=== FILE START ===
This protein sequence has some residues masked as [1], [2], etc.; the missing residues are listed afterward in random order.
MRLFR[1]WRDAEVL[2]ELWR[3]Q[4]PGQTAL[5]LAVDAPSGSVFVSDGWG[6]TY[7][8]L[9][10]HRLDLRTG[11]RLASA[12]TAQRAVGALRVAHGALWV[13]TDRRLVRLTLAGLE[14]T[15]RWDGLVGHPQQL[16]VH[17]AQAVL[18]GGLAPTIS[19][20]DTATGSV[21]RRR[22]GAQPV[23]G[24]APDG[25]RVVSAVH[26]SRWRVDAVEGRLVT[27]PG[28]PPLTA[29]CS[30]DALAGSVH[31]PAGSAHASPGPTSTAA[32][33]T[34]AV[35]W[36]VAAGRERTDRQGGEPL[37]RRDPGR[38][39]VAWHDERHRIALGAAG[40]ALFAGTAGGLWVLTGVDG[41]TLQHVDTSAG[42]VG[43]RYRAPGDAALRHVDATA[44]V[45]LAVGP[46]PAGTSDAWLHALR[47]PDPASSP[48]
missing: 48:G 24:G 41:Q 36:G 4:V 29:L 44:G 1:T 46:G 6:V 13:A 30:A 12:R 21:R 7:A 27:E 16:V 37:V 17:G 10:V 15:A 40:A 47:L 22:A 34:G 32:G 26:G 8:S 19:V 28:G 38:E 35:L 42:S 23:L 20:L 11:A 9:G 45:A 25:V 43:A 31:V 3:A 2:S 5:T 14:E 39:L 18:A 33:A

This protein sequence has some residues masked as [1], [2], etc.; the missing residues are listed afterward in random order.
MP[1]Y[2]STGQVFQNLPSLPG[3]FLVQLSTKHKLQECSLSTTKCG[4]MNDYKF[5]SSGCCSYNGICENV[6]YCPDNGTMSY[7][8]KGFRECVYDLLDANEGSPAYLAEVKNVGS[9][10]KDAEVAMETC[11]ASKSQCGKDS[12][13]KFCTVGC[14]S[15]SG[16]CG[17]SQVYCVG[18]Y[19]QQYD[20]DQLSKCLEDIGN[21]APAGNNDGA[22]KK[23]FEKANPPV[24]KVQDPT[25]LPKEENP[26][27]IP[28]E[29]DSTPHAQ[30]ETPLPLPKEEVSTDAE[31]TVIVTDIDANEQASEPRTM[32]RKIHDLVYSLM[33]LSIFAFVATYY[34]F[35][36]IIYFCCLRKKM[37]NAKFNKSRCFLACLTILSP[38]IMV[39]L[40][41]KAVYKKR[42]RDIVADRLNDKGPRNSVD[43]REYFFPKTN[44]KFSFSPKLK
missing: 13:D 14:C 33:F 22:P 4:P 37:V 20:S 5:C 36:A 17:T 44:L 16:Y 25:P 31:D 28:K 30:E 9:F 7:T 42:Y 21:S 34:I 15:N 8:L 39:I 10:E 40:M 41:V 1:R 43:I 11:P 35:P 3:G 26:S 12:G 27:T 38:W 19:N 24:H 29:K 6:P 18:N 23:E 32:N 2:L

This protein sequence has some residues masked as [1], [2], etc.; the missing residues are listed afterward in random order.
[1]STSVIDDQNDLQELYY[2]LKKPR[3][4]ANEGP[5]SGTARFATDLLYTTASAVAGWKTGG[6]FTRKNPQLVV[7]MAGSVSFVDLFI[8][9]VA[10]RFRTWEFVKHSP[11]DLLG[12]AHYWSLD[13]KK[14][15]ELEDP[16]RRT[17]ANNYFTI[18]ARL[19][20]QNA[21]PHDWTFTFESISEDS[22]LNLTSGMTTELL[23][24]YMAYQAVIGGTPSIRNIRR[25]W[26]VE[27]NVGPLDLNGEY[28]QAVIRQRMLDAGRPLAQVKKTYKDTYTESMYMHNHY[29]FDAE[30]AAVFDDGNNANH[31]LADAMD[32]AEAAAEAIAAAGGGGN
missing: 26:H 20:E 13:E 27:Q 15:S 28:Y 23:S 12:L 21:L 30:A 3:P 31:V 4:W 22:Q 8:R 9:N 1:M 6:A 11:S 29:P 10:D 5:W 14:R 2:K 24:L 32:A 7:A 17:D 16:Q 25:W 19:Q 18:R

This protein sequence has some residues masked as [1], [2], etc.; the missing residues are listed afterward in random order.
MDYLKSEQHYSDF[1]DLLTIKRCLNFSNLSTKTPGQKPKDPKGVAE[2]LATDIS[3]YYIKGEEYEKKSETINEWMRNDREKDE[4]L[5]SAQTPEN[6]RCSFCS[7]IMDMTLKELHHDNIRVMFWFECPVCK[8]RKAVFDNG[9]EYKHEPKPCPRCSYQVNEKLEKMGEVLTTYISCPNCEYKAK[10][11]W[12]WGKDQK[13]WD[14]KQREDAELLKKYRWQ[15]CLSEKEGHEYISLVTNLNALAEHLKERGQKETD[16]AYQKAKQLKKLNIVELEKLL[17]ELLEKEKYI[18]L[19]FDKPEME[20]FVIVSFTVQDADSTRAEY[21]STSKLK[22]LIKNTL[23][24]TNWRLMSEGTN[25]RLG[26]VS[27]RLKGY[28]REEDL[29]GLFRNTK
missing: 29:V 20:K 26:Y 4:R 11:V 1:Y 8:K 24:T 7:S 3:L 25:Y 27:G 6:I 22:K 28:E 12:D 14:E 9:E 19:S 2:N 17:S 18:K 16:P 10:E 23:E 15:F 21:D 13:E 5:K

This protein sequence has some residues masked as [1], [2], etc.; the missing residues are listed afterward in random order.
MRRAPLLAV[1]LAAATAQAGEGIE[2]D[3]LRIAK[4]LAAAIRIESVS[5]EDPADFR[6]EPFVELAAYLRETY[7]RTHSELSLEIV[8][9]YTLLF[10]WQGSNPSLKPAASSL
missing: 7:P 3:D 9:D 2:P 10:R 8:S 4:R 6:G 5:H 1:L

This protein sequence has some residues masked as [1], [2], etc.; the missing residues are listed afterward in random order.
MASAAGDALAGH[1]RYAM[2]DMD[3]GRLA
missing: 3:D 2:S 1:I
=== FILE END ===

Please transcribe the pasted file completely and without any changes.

This protein sequence has some residues masked as [1], [2], etc.; the missing residues are listed afterward in random order.
MRLFR[1]WRDAEVL[2]ELWR[3]Q[4]PGQTAL[5]LAVDAPSGSVFVSDGWG[6]TY[7][8]L[9][10]HRLDLRTG[11]RLASA[12]TAQRAVGALRVAHGALWV[13]TDRRLVRLTLAGLE[14]T[15]RWDGLVGHPQQL[16]VH[17]AQAVL[18]GGLAPTIS[19][20]DTATGSV[21]RRR[22]GAQPV[23]G[24]APDG[25]RVVSAVH[26]SRWRVDAVEGRLVT[27]PG[28]PPLTA[29]CS[30]DALAGSVH[31]PAGSAHASPGPTSTAA[32][33]T[34]AV[35]W[36]VAAGRERTDRQGGEPL[37]RRDPGR[38][39]VAWHDERHRIALGAAG[40]ALFAGTAGGLWVLTGVDG[41]TLQHVDTSAG[42]VG[43]RYRAPGDAALRHVDATA[44]V[45]LAVGP[46]PAGTSDAWLHALR[47]PDPASSP[48]
missing: 48:G 24:G 41:Q 36:G 4:V 29:L 44:G 1:T 46:G 6:V 13:A 30:A 12:R 21:R 7:A 27:E 16:V 37:V 17:G 10:V 15:A 40:A 47:L 22:A 34:G 32:G 26:G 8:S 19:V 28:G 38:E 35:L 42:S 23:L 20:L 11:A 9:G 45:A 25:V 43:A 31:V 3:A 2:S 5:T 14:E 39:L 18:A 33:A

This protein sequence has some residues masked as [1], [2], etc.; the missing residues are listed afterward in random order.
MP[1]Y[2]STGQVFQNLPSLPG[3]FLVQLSTKHKLQECSLSTTKCG[4]MNDYKF[5]SSGCCSYNGICENV[6]YCPDNGTMSY[7][8]KGFRECVYDLLDANEGSPAYLAEVKNVGS[9][10]KDAEVAMETC[11]ASKSQCGKDS[12][13]KFCTVGC[14]S[15]SG[16]CG[17]SQVYCVG[18]Y[19]QQYD[20]DQLSKCLEDIGN[21]APAGNNDGA[22]KK[23]FEKANPPV[24]KVQDPT[25]LPKEENP[26][27]IP[28]E[29]DSTPHAQ[30]ETPLPLPKEEVSTDAE[31]TVIVTDIDANEQASEPRTM[32]RKIHDLVYSLM[33]LSIFAFVATYY[34]F[35][36]IIYFCCLRKKM[37]NAKFNKSRCFLACLTILSP[38]IMV[39]L[40][41]KAVYKKR[42]RDIVADRLNDKGPRNSVD[43]REYFFPKTN[44]KFSFSPKLK
missing: 13:D 14:C 33:F 22:P 4:P 37:V 20:S 5:C 36:A 17:T 44:L 16:Y 25:P 31:D 28:K 30:E 9:F 7:T 42:Y 21:S 34:I 15:N 8:L 39:I 10:E 40:M 41:V 1:R 43:I 11:P 35:P 3:G 26:S 12:G 27:T 38:W 19:N 24:H 29:K 6:P 18:N 23:E 32:N 2:L

This protein sequence has some residues masked as [1], [2], etc.; the missing residues are listed afterward in random order.
[1]STSVIDDQNDLQELYY[2]LKKPR[3][4]ANEGP[5]SGTARFATDLLYTTASAVAGWKTGG[6]FTRKNPQLVV[7]MAGSVSFVDLFI[8][9]VA[10]RFRTWEFVKHSP[11]DLLG[12]AHYWSLD[13]KK[14][15]ELEDP[16]RRT[17]ANNYFTI[18]ARL[19][20]QNA[21]PHDWTFTFESISEDS[22]LNLTSGMTTELL[23][24]YMAYQAVIGGTPSIRNIRR[25]W[26]VE[27]NVGPLDLNGEY[28]QAVIRQRMLDAGRPLAQVKKTYKDTYTESMYMHNHY[29]FDAE[30]AAVFDDGNNANH[31]LADAMD[32]AEAAAEAIAAAGGGGN
missing: 26:H 20:E 13:E 27:Q 15:S 28:Y 23:S 12:L 21:L 30:A 3:P 31:V 4:W 22:Q 8:R 9:N 1:M 6:A 11:S 29:P 10:D 5:W 14:R 2:K 24:L 32:A 7:A 17:D 16:Q 25:W 19:Q 18:R

This protein sequence has some residues masked as [1], [2], etc.; the missing residues are listed afterward in random order.
MDYLKSEQHYSDF[1]DLLTIKRCLNFSNLSTKTPGQKPKDPKGVAE[2]LATDIS[3]YYIKGEEYEKKSETINEWMRNDREKDE[4]L[5]SAQTPEN[6]RCSFCS[7]IMDMTLKELHHDNIRVMFWFECPVCK[8]RKAVFDNG[9]EYKHEPKPCPRCSYQVNEKLEKMGEVLTTYISCPNCEYKAK[10][11]W[12]WGKDQK[13]WD[14]KQREDAELLKKYRWQ[15]CLSEKEGHEYISLVTNLNALAEHLKERGQKETD[16]AYQKAKQLKKLNIVELEKLL[17]ELLEKEKYI[18]L[19]FDKPEME[20]FVIVSFTVQDADSTRAEY[21]STSKLK[22]LIKNTL[23][24]TNWRLMSEGTN[25]RLG[26]VS[27]RLKGY[28]REEDL[29]GLFRNTK
missing: 29:V 20:K 26:Y 4:R 11:V 1:Y 8:K 24:T 7:S 3:L 25:Y 27:G 6:I 22:K 28:E 12:D 14:E 9:E 19:S 2:N 17:S 18:K 16:P 10:E 23:E 15:F 21:D 13:E 5:K

This protein sequence has some residues masked as [1], [2], etc.; the missing residues are listed afterward in random order.
MRRAPLLAV[1]LAAATAQAGEGIE[2]D[3]LRIAK[4]LAAAIRIESVS[5]EDPADFR[6]EPFVELAAYLRETY[7]RTHSELSLEIV[8][9]YTLLF[10]WQGSNPSLKPAASSL
missing: 7:P 3:D 9:D 2:P 10:R 8:S 4:R 6:G 5:H 1:L

This protein sequence has some residues masked as [1], [2], etc.; the missing residues are listed afterward in random order.
MASAAGDALAGH[1]RYAM[2]DMD[3]GRLA
missing: 3:D 2:S 1:I